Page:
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Brief Review: The Superlight, Highly Recommended Tamrac Aria 6 (Bag)

Discussion in 'Accessories' started by Amin Sabet, Mar 30, 2014.

  1. Amin Sabet

    Amin Sabet Administrator

    Apr 10, 2009
    Boston, MA (USA)
    Like many here, my search for the perfect bag has been long, and I've picked up many bags along the way.

    Of course there is no perfect bag. There are bags for traveling with lots of gear, and bags for carrying less gear. Luxurious bags and low key bags.

    Here's what I'm looking for in a daily driver:
    • Room for three MFT bodies with lenses mounted
    • Good protection / padding for the above gear
    • Quiet (no velcro or option to silence velcro)
    • Easy to access gear
    • Water resistance
    • Nice looks that don't scream "camera bag"
    • Light weight
    • Tablet space a plus
    Enter the Tamrac Aria 6:

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    The Aria 6 comes in 4 colors: black, berry, moss green, and brown. This page at Adorama does a good job of representing the color options accurately.

    As you can see, the Aria 6 looks like a typical shoulder bag. I chose moss green, which is a nice looking, understated color with a subtle metallic sheen. The bag has a simple one buckle closure with no velcro involved for securing the front flap. A nice, easy to open, quiet design. The bag material is nylon, and I've put its water resistance to the test with good results (gear inside remaining nice and dry) on several occasions.

    After opening the front flap, you have access to a roomy zippered front pocket:

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    Opening the zipper on top gives you access to your gear. In this case, I've got a pair of headphones on the left, Olympus E-M1 with Nocticron mounted in the middle, and E-M5 with PL25 mounted on the right. As usual for such bags, the dividers can be moved around and are held in place via velcro. There's also an internal padded section towards the back which can hold an iPad, other tablet, or small netbook, shown here holding my Nexus 7:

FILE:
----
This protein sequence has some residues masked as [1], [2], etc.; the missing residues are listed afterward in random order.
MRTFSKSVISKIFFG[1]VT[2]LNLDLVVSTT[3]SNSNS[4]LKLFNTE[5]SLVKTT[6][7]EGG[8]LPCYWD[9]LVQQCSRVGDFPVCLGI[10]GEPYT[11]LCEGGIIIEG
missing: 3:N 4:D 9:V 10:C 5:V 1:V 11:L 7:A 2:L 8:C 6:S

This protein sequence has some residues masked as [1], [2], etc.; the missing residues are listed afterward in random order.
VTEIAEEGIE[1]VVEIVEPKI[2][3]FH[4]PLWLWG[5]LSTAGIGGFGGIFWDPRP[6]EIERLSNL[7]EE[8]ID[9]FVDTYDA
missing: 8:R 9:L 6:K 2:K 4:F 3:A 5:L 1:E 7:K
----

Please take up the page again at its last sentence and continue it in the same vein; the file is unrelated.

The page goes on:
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    There are also open pockets for easy access on both sides (handy for phones, glasses, etc) as well as the back (useful for documents or fast access to a tablet):

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    The Tamrac Aria 6 has been my daily driver for many months now. The things I like most about it are that it is incredibly light (just 18 oz) yet well padded on the bottom and all sides, has lots of space, and isn't overly thick. It stays close to my body like a typical shoulder bag and unlike many bags designs for camera gear. It's also very reasonably priced and has held up well to use.

    I don't expect that the Tamrac nylon will survive the years as well as the canvas and leather of my Billingham Hadley Pro, but then it doesn't cost half of what that bag costs. The Aria 6 also sees more use thanks to weighing less than half the weight of the BIllingham, the latter weighing about as much as a ThinkTank Retrospective 7.
    Last edited: Aug 21, 2016
    • Like Like x 8
  2. Savas K

    Savas K Mu-43 Top Veteran

    Jan 10, 2013
    Schweet and unassuming. Rather than be expensive looking, nor as though pulled from a dumpster, it strikes a pleasant balance. Like a day bag that a tourist in NY would be carrying, unlikely to be all camera gear.
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  3. Search

    Search Mu-43 Regular

    Mar 23, 2014
    This does not look like a camera bag, which is what I want. I will be checking out the smaller versions. I will also see if an existing messenger bag can be repurposed to serve as a camera bag.

    PS Thanks for the review!
    • Like Like x 1
  4. Ricoh

    Ricoh Mu-43 Top Veteran

    Nov 2, 2013
    Looks a nice bag, maybe too nice; the front detailing looks a little 'girlie' - I'd have to get my wife to act as my Sherpa - now that's an idea!

    Excellent review though, thanks.
  5. Search

    Search Mu-43 Regular

    Mar 23, 2014
    Can the dividers be removed and used as an insert in another bag like the timbuk2 snoop? In person, does it look like a regular messenger bag?

    PS The previous post mentions that it looks "girlie" . Does it look that way in person?
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